posted 14 years ago

Hi, all.

Why is j 1, not 0? I thought that all post-operators acted

after the expression was complete. So now my question is:

What's really meant by an "expression"?

class OpTest {

public static void main(String []args){

int i = -1;

int j = i++ + ++i + +i--;

System.out.println(j);// j is 1.

}

}

I found this on a JCertify mock exam question. I couldn't find a good explanation, though.

Respectfully,

Ben

Why is j 1, not 0? I thought that all post-operators acted

after the expression was complete. So now my question is:

What's really meant by an "expression"?

class OpTest {

public static void main(String []args){

int i = -1;

int j = i++ + ++i + +i--;

System.out.println(j);// j is 1.

}

}

I found this on a JCertify mock exam question. I couldn't find a good explanation, though.

Respectfully,

Ben

posted 14 years ago

Charles,

You can do a search in this forum to find a lot of examples of this, but let me try to explain.

The operands of the expression are evaluated from left to right. We start with this:

First, we evaluate the leftmost operand and we have this:

Notice that, because this was a postincrement expression, we insert the initial value of i, -1, and then increment i to make it 0. We then go on to the next operand:

Now we have a pre-increment expression so we increment i to 1 and then insert it into the expression. Finally, we have:

This time, we have a post-decrement operator so we insert the initial value of i, 1, and then decrement i to 0.

So, that gives you the result of j=1.

I hope that helps,

Corey

You can do a search in this forum to find a lot of examples of this, but let me try to explain.

The operands of the expression are evaluated from left to right. We start with this:

First, we evaluate the leftmost operand and we have this:

Notice that, because this was a postincrement expression, we insert the initial value of i, -1, and then increment i to make it 0. We then go on to the next operand:

Now we have a pre-increment expression so we increment i to 1 and then insert it into the expression. Finally, we have:

This time, we have a post-decrement operator so we insert the initial value of i, 1, and then decrement i to 0.

So, that gives you the result of j=1.

I hope that helps,

Corey

Ben Ethridge

Ranch Hand

Posts: 108

posted 14 years ago

Hmmm...Sounds like you are saying post-increment/pre-increment happens sometime during the "expression" evaluation as opposed to before/after it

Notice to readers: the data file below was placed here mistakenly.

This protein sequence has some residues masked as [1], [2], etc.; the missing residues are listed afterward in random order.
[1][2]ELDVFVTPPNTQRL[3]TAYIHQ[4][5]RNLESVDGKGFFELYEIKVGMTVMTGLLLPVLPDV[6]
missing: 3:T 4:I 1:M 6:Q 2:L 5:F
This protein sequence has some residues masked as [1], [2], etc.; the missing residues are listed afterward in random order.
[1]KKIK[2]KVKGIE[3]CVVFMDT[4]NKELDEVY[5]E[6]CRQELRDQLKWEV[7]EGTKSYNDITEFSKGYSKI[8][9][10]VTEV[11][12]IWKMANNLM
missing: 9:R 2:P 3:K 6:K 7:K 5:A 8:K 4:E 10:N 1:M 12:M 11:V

My understanding of java so far is that:

a+=b+=c means a+=(b+=c) (right to left), but d=a+b+c means (a+b)+c (left to right). So I was hoping that an a++ or --b stuck in there, would take place after or before the ENTIRE "expression"

This leads back to my orig question: What's an "expression" in java? Is a+b+c one expression? or two? I've looked through several books but can't find a good clear definition yet, and how that relates to pre/post-decrement.

Respectfully,

Ben

My understanding of java so far is that:

a+=b+=c means a+=(b+=c) (right to left), but d=a+b+c means (a+b)+c (left to right). So I was hoping that an a++ or --b stuck in there, would take place after or before the ENTIRE "expression"

This leads back to my orig question: What's an "expression" in java? Is a+b+c one expression? or two? I've looked through several books but can't find a good clear definition yet, and how that relates to pre/post-decrement.

Respectfully,

Ben

Ben Ethridge

Ranch Hand

Posts: 108

posted 14 years ago

Ok, cowpeople. I think I have the answer, or part of it anyway. None of this stuff is very difficult, once you get your terminology right. Part of my confusion was that my java book shows this:

y=x+z

as an "expression", or implies that it is anyway. It isn't, or at least that isn't the whole story.

If I now understand the meaning of the word "expression" in java, both x and z above and x++ and z-- below (and maybe y as well??) are considered expressions:

y=x++ + z--

... and you can have expressions within expressions within expressions, (sort of, as you will see later below):

y = ((x++ + z--)+ a);

My confusion was that all this time, I thought the whole "statement" was the "expression".

Interesting that this doesn't compile:

int i4 = (i1++ + i2--)--;

...so I guess () isn't always considered an "expression". Maybe it is never considered an expression?

Once you know what constitutes an "expression", at least in my orig example, the computation is relatively easy to make, but honestly, I still can't find a good clear definition (hopefully with examples) of "expression" in java...

...or "statement" for that matter :-)

Is there a javaranch glossary?

"Wherefore art thou 'Romeo'?"

Respectfully,

Ben

y=x+z

as an "expression", or implies that it is anyway. It isn't, or at least that isn't the whole story.

If I now understand the meaning of the word "expression" in java, both x and z above and x++ and z-- below (and maybe y as well??) are considered expressions:

y=x++ + z--

... and you can have expressions within expressions within expressions, (sort of, as you will see later below):

y = ((x++ + z--)+ a);

My confusion was that all this time, I thought the whole "statement" was the "expression".

Interesting that this doesn't compile:

int i4 = (i1++ + i2--)--;

...so I guess () isn't always considered an "expression". Maybe it is never considered an expression?

Once you know what constitutes an "expression", at least in my orig example, the computation is relatively easy to make, but honestly, I still can't find a good clear definition (hopefully with examples) of "expression" in java...

...or "statement" for that matter :-)

Is there a javaranch glossary?

"Wherefore art thou 'Romeo'?"

Respectfully,

Ben